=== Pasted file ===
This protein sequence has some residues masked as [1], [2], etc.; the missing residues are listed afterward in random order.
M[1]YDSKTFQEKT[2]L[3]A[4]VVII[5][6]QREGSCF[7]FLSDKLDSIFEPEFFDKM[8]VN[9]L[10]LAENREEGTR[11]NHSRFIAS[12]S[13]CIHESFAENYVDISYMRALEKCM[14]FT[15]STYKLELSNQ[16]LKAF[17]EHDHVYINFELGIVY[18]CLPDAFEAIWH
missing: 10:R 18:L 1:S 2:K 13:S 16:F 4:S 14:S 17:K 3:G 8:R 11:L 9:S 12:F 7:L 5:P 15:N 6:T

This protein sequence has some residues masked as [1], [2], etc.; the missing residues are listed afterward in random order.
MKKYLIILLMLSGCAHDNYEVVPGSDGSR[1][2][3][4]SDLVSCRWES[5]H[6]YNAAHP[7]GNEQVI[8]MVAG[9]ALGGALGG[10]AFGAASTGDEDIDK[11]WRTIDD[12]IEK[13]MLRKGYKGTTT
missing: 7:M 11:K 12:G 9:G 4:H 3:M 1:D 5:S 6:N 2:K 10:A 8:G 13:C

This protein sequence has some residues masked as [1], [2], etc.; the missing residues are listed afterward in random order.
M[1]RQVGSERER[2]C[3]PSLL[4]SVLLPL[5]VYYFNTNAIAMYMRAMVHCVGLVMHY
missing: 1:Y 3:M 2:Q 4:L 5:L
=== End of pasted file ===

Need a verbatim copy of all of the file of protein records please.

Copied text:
This protein sequence has some residues masked as [1], [2], etc.; the missing residues are listed afterward in random order.
M[1]YDSKTFQEKT[2]L[3]A[4]VVII[5][6]QREGSCF[7]FLSDKLDSIFEPEFFDKM[8]VN[9]L[10]LAENREEGTR[11]NHSRFIAS[12]S[13]CIHESFAENYVDISYMRALEKCM[14]FT[15]STYKLELSNQ[16]LKAF[17]EHDHVYINFELGIVY[18]CLPDAFEAIWH
missing: 10:R 18:L 1:S 2:K 13:S 16:F 4:S 14:S 17:K 3:G 8:R 11:L 9:S 12:F 7:L 5:P 15:N 6:T

This protein sequence has some residues masked as [1], [2], etc.; the missing residues are listed afterward in random order.
MKKYLIILLMLSGCAHDNYEVVPGSDGSR[1][2][3][4]SDLVSCRWES[5]H[6]YNAAHP[7]GNEQVI[8]MVAG[9]ALGGALGG[10]AFGAASTGDEDIDK[11]WRTIDD[12]IEK[13]MLRKGYKGTTT
missing: 7:M 11:K 12:G 9:G 4:H 3:M 1:D 5:S 6:N 2:K 10:A 8:G 13:C

This protein sequence has some residues masked as [1], [2], etc.; the missing residues are listed afterward in random order.
M[1]RQVGSERER[2]C[3]PSLL[4]SVLLPL[5]VYYFNTNAIAMYMRAMVHCVGLVMHY
missing: 1:Y 3:M 2:Q 4:L 5:L